Sometimes the best intentions can have the worst consequences.
Using infant sleep positioners is the perfect example.
These devices are marketed to parents to improve the quality of their babies' sleep, and as a way to prevent SIDS — Sudden Infant Death Syndrome.
But none is FDA approved for preventing SIDS. Infant sleep positioners have been used to prevent gastro-esophageal reflux, the back flow of stomach acids into the esophagus, or food tube. They can also serve as a way to ward off flattened head, which occurs when babies spend lots of time on their backs.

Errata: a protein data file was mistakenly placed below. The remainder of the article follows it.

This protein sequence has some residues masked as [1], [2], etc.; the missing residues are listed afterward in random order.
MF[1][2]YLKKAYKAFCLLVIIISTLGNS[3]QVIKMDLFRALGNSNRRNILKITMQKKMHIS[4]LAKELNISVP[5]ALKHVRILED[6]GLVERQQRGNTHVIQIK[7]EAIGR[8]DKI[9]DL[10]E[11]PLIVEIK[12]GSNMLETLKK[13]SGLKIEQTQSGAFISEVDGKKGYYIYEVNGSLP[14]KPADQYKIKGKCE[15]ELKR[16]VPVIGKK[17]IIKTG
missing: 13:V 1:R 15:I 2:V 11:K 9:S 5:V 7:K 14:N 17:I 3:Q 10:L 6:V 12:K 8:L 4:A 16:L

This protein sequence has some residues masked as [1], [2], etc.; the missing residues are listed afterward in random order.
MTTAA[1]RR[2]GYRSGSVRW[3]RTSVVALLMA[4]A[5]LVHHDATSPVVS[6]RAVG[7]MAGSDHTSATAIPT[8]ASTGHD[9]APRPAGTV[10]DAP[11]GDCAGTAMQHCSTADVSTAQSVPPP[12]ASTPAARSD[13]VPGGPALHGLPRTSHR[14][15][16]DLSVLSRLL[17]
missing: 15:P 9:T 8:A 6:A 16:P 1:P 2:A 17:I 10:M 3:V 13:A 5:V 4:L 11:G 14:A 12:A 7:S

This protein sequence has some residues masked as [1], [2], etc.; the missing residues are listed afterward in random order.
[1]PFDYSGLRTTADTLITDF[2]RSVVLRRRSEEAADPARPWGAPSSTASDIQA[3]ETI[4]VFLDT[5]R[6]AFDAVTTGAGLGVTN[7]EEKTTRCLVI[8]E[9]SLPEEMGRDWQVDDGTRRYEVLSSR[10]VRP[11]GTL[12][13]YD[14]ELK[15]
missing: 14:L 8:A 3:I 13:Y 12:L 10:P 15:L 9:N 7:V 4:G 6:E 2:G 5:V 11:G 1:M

Despite these benefits, a new report from the CDC warns these devices can be dangerous. The report cites 13 suffocation deaths in infants who used them. Nine of the babies had been put on their sides to sleep. One was placed on its back. The danger is from a baby’s moving around during sleep. Its face can become lodged against the sides of the positioner, which can interfere with breathing.
The American Academy of Pediatrics has recommended against using sleep positioners since 2005.